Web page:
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Using Oracle, there is a table called User.

Columns: Id, FirstName, LastName

Indexes: 1. PK(Id), 2. UPPER(FirstName), 3. LOWER(FirstName), 4. Index(FirstName)

As you can see index 2, 3, 4 are indexes on the same column - FirstName.

I know this creates overhead, but my question is on selecting how will the database react/optimize?

For instance:

SELECT Id FROM User u WHERE u.FirstName LIKE 'MIKE%'

Will Oracle hit the right index or will it not?

The problem is that via Hibernate this slows down the query VERY much (so it uses prepared statements).

Thanks.

UPDATE: Just to clarify indexes 2 and 3 are functional indexes.

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3 Answers 3

up vote 7 down vote accepted

In addition to Mat's point that either index 2 or 3 should be redundant because you should choose one approach to doing case-insensitive searches and to Richard's point that it will depend on the selectivity of the index, be aware that there are additional concerns when you are using the LIKE clause.

Assuming you are using bind variables (which it sounds like you are based on your use of prepared statements), the optimizer has to guess at how selective the actual bind value is going to be. Something short like 'S%' is going to be very non-selective, causing the optimizer to generally prefer a table scan. A longer string like 'Smithfield-Manning%', on the other hand, is likely to be very selective and would likely use index 4. How Oracle handles this variability will depend on the version.

In Oracle 10, Oracle introduced bind variable peeking. This meant that the first time Oracle parsed a query after a reboot (or after the query plan being aged out of the shared pool), Oracle looked at the bind value and decided what plan to use based on that value. Assuming that most of your queries would benefit from the index scan because users are generally searching on relatively selective values, this was great if the first query after a reboot had a selective condition. But if you got unlucky and someone did a WHERE firstname LIKE 'S%' immediately after a reboot, you'd be stuck with the table scan query plan until the query plan was removed from the shared pool.

Starting in Oracle 11, however, the optimizer has the ability to do adaptive cursor sharing. That means that the optimizer will try to figure out that WHERE firstname LIKE 'S%' should do a table scan and WHERE firstname LIKE 'Smithfield-Manning%' should do an index scan and will maintain multiple query plans for the same statement in the shared pool. That solves most of the problems that we had with bind variable peeking in earlier versions.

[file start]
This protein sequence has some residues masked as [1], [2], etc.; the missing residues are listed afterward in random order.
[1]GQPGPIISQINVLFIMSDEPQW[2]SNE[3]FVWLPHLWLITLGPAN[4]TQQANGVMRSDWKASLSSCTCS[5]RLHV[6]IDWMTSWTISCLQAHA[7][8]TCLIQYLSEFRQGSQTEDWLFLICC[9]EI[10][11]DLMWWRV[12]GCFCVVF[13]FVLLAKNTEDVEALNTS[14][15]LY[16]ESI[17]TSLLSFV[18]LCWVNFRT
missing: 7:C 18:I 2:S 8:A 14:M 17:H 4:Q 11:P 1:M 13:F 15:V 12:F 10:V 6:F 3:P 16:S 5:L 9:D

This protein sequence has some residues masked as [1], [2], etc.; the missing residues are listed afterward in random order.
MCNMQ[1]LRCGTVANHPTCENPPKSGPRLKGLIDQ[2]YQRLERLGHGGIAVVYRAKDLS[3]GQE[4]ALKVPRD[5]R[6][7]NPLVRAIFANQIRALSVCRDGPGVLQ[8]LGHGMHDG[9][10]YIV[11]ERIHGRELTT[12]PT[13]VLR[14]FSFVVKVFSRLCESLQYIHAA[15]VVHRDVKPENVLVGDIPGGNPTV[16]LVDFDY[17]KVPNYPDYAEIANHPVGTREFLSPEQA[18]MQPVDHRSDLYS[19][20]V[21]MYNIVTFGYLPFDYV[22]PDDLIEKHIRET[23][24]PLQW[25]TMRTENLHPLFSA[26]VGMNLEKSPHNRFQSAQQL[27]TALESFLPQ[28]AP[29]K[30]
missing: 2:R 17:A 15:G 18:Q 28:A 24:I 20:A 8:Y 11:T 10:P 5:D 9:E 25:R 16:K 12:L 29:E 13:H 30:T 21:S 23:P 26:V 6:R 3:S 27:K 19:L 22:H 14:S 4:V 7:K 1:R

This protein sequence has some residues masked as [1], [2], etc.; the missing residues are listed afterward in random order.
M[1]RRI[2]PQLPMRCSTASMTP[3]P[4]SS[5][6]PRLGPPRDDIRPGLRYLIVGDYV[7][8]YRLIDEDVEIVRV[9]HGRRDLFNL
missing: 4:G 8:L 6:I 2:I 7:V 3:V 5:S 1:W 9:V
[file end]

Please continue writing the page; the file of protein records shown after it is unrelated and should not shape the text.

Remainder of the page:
But even here, the accuracy of the optimizer's selectivity estimates are generally going to be problematic for medium-length strings. It's generally going to know that a single-character string is very weakly selective and that a 20 character string is highly selective but even with a 256 bucket histogram, it's not going to have a whole lot of information about how selective something like WHERE firstname LIKE 'Smit%' really is. It may know roughly how selective 'Sm%' is based on the column histogram but it's guessing rather blindly at how selective the next two characters are. So it's not uncommon to end up in a situation where most of the queries work efficiently but the optimizer is convinced that WHERE firstname LIKE 'Cave%' isn't selective enough to use an index.

Assuming that this is a common query, you may want to consider using Oracle's plan stability features to force Oracle to use a particular plan regardless of the value of a bind variable. This may mean that users that enter a single character have to wait even longer than they would otherwise have waited because the index scan is substantially less efficient than doing a table scan. But that may be worth it for other users that are searching for short but reasonably distinctive last names. And you may do things like add a ROWNUM limiter to the query or add logic to the front end that requires a minimum number of characters in the search box to avoid situations where a table scan would be more efficient.

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It's a bit strange to have both the upper and lower function-based indexes on the same field. And I don't think the optimizer will use either in your query as it its.

You should pick one or the other (and probably drop the last one too), and only ever query on the upper (or lower)-case with something like:

select id from user u where upper(u.firstname) like 'MIKE%'

Edit: look at this post too, has some interesting info How to use a function-based index on a column that contains NULLs in Oracle 10+?

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3  
Agree with dropping one of 2/3, but 4 may still be useful for case-sensitive matches, although you could double it with where upper(firstname) like 'MiKe%' AND firstname LIKE 'MiKe%' to first cut down the matches –  RichardTheKiwi Mar 8 '11 at 21:37
2  
You're correct. Index 4 for case-sensitive searches could be good. You're also very correct about the id column. Not having to access the data blocks if you're only after the id and name can make a huge difference. –  Mat Mar 8 '11 at 21:44

It may not hit any of your indexes, because you are returning ID in the SELECT clause, which is not covered by the indexes.

If the index is very selective, and Oracle decides it is still worthwhile using it to find 'MIKE%' then perform a lookup on the data to get the ID column, then it may use 4. Index(FirstName). 2 and 3 will only be used if the column searched uses the exact function defined in the index.

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